OVER two weeks into Ramadan now and all my signs of tiredness are clear for the world to see, from my cracked lips to my pale complexion.
I know this because colleagues and friends are always asking if I feel tired.
Even after more than a decade of fasting annually, it is still a challenge for me. But it is a challenge that I willingly commit along with all Muslims everywhere to be closer to Allah.
My stomach is growling aggressively as I type this.
Every day of Ramadan, my routine is to wake up around 5am and eat last night’s leftovers. I then pray and do some light exercises before getting ready for work.
The thing that gets me through the day is that feeling of heading home after work to buka puasa with my family or sometimes friends.
Some days, my relatives will send over homemade mutton briyani rice. It is so yummy, but I can only eat a little to avoid feeling bloated.
It is not that we avoid Ramadan bazaars, but my family prefers home-cooked food, or we will go to the nearest mall to break fast.
I usually head to Ramadan bazaars only to go there for stories.
Such an assignment is quite challenging because I have to ask the trader about whatever they are selling, which I cannot eat but can most definitely smell.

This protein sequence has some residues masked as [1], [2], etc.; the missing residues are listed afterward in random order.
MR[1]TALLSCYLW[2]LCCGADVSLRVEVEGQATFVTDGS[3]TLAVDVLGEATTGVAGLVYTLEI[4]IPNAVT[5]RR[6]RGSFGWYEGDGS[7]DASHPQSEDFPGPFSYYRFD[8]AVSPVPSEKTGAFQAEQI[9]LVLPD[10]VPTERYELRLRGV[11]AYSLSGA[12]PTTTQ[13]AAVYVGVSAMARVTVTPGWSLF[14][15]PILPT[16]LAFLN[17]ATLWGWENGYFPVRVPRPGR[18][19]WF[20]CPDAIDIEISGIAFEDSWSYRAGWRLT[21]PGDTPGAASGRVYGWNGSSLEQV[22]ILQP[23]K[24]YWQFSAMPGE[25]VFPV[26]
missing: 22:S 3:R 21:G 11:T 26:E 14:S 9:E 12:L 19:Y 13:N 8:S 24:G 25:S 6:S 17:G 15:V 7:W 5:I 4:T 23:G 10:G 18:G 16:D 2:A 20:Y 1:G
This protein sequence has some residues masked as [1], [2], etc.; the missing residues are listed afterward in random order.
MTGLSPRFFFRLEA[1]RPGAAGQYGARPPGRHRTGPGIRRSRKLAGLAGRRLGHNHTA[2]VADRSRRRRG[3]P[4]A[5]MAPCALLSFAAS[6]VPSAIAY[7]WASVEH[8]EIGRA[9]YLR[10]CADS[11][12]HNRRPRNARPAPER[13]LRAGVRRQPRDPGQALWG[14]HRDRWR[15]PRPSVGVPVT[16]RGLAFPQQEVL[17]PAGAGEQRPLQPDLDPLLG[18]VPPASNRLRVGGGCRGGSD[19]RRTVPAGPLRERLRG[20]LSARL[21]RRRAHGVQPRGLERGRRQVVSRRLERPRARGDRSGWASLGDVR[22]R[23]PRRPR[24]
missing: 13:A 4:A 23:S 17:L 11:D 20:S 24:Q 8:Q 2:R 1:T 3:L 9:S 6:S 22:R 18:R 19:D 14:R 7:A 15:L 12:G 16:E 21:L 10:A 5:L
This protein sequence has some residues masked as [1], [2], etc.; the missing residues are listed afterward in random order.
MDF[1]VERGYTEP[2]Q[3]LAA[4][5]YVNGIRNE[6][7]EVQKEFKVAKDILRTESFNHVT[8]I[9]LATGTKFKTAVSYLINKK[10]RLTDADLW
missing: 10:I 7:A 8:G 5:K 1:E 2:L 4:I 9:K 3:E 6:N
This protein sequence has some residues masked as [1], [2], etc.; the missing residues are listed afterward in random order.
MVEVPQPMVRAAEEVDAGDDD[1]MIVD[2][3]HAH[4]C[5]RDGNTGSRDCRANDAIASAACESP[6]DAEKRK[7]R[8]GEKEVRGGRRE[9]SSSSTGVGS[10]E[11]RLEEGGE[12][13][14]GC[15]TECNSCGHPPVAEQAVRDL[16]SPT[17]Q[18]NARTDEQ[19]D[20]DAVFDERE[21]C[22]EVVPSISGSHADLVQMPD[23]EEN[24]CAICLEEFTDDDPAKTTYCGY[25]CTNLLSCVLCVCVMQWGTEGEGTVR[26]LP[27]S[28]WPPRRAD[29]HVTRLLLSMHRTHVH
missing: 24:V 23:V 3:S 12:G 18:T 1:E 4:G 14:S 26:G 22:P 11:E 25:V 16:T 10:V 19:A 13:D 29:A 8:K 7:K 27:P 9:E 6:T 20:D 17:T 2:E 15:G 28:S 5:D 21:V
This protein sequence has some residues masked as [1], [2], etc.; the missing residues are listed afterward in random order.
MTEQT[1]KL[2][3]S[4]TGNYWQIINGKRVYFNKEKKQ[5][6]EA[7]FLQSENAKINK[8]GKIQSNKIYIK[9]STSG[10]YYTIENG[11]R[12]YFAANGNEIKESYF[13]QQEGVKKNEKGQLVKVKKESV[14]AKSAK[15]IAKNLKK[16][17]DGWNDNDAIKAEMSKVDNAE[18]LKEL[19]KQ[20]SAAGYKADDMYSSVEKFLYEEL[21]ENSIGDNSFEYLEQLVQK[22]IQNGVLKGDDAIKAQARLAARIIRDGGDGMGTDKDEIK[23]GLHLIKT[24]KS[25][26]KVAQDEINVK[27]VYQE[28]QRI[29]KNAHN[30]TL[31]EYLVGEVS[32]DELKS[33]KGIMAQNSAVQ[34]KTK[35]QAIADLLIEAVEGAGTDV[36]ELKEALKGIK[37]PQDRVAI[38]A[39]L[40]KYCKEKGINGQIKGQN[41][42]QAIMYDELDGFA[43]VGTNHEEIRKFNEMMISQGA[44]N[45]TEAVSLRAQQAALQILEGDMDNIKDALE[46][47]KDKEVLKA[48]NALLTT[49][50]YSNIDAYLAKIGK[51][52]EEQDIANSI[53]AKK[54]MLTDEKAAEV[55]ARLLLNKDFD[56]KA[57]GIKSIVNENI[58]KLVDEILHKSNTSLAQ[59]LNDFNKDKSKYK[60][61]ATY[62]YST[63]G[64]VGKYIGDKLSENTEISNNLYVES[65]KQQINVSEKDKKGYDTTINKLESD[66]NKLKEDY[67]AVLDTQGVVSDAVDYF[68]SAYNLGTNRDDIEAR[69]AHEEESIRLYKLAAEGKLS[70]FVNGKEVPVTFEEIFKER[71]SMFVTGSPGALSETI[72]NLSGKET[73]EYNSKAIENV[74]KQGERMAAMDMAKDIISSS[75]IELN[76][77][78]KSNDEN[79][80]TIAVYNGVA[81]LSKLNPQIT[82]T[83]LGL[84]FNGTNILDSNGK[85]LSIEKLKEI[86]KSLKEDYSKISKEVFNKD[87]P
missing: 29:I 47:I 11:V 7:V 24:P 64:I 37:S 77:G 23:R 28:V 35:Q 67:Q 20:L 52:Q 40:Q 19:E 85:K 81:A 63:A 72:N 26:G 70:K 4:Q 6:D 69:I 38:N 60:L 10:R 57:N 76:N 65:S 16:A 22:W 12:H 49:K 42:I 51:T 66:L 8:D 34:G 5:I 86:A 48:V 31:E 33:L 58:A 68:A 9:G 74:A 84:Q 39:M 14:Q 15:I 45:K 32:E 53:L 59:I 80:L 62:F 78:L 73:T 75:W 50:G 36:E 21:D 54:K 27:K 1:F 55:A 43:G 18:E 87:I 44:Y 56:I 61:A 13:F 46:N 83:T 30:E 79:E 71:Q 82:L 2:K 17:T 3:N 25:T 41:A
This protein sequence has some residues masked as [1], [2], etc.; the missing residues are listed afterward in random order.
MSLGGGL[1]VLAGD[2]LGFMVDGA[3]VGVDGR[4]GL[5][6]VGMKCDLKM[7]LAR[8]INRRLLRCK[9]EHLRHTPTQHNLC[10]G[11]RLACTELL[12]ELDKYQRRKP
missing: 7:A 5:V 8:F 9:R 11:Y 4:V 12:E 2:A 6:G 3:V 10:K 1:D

Oh, the challenge! My greatest temptation so far had been from the ayam percik and Mak Ngah Gulai Warisan in Balik Pulau.
We cannot taste the food and can only assume that it is a popular choice from the long queues. That is how I do my Ramadan food write-ups.
I think working during Ramadan is a challenge and blessing at the same time. My mind is occupied as I spend the days conducting interviews and coming up with stories to meet our daily deadlines.
If I were home-bound, I would probably turn into a couch potato (I have to stop thinking of food!) in front of the television or read books to pass the time.
It would be harder to deal with the hunger and dehydration.
I enjoyed reading our paper’s article titled ‘Ramadan is not just about physical self-control but also about spiritual, intellectual self-regulation’ by Institute of Islamic Understanding Malaysia (Ikim) Deputy Director-General Dr Mohd Zaidi Ismail last Tuesday.
He described Ramadan as a time for self-control not only in terms of eating, drinking and copulating but also as higher moral conduct and mental focus.
“In fact, not many Muslims are aware that in terms of their fundamental meanings, fasting and the intellect (al-‘aql) signify the same purpose, namely: complete self-control,” he wrote.
So my momentum as a fasting Muslim is set. My spiritual self is at its peak now and takes control quickly in the face of temptations.
I guard my senses and do not allow my mind to entertain undue desires.
I have become more mindful and reflect before I commit in thought, word or deed. I feel calm and confident when dealing with obstacles and challenges.
If you see me in the streets, do ask “How are you?”, instead of “Why you look so tired lah?”.
I might be tired, but I do not mind because Ramadan is good for me.